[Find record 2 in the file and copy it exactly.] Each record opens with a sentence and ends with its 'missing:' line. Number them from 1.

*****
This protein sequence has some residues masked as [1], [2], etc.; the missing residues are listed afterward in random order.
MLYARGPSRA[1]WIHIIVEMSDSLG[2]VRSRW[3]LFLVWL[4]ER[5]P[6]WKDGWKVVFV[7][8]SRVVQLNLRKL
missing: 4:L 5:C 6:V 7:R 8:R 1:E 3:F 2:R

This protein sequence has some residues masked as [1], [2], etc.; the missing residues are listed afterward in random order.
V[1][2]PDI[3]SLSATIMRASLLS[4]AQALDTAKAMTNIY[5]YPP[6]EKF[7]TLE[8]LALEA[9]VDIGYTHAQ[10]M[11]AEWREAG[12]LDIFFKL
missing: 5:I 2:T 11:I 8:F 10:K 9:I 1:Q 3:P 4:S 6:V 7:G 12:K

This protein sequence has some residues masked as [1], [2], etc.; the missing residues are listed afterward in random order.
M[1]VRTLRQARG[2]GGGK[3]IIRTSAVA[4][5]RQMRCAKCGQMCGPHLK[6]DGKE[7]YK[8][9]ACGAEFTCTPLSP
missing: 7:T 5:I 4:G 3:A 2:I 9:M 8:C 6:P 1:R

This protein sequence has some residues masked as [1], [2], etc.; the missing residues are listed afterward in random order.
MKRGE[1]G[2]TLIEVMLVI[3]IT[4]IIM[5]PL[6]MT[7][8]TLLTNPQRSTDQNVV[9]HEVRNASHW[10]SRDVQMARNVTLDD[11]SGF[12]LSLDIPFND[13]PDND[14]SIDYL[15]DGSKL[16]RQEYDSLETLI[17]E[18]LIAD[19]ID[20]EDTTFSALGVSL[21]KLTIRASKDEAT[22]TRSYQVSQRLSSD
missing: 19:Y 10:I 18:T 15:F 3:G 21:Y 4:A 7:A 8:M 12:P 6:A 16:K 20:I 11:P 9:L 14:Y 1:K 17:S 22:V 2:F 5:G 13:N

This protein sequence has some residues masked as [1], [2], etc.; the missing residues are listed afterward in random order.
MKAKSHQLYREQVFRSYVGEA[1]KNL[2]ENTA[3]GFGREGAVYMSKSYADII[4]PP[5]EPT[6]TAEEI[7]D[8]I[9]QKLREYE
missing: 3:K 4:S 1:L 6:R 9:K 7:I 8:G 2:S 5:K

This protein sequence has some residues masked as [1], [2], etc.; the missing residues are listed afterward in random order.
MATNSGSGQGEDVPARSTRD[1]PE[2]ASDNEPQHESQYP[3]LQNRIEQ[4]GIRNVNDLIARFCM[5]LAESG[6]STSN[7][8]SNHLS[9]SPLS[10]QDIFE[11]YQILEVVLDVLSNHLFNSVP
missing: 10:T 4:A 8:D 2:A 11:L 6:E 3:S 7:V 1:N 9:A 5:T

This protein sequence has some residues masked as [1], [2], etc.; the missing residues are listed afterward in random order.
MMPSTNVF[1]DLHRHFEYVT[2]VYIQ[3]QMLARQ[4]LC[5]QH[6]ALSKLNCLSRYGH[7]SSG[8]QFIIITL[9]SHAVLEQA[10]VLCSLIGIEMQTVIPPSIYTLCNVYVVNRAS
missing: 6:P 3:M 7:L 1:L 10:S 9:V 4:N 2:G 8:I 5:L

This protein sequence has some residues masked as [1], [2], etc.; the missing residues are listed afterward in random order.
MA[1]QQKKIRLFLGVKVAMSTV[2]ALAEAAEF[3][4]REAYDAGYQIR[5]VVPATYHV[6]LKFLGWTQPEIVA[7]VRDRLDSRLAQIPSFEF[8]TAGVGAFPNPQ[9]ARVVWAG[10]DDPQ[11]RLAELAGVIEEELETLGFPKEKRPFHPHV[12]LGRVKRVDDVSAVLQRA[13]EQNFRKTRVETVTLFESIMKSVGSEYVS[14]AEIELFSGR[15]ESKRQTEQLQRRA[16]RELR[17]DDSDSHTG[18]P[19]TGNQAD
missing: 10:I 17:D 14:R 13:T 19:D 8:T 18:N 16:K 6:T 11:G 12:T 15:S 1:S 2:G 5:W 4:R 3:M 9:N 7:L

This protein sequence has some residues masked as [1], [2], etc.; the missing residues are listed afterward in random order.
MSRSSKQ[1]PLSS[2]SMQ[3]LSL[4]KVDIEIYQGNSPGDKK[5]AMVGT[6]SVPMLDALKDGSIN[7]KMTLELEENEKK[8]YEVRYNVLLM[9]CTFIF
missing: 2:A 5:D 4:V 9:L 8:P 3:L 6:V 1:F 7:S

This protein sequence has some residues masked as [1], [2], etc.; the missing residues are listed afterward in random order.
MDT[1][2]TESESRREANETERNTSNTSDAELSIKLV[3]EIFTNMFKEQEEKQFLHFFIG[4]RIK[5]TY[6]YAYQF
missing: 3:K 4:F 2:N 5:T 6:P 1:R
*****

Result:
This protein sequence has some residues masked as [1], [2], etc.; the missing residues are listed afterward in random order.
V[1][2]PDI[3]SLSATIMRASLLS[4]AQALDTAKAMTNIY[5]YPP[6]EKF[7]TLE[8]LALEA[9]VDIGYTHAQ[10]M[11]AEWREAG[12]LDIFFKL
missing: 5:I 2:T 11:I 8:F 10:K 9:I 1:Q 3:P 4:S 6:V 7:G 12:K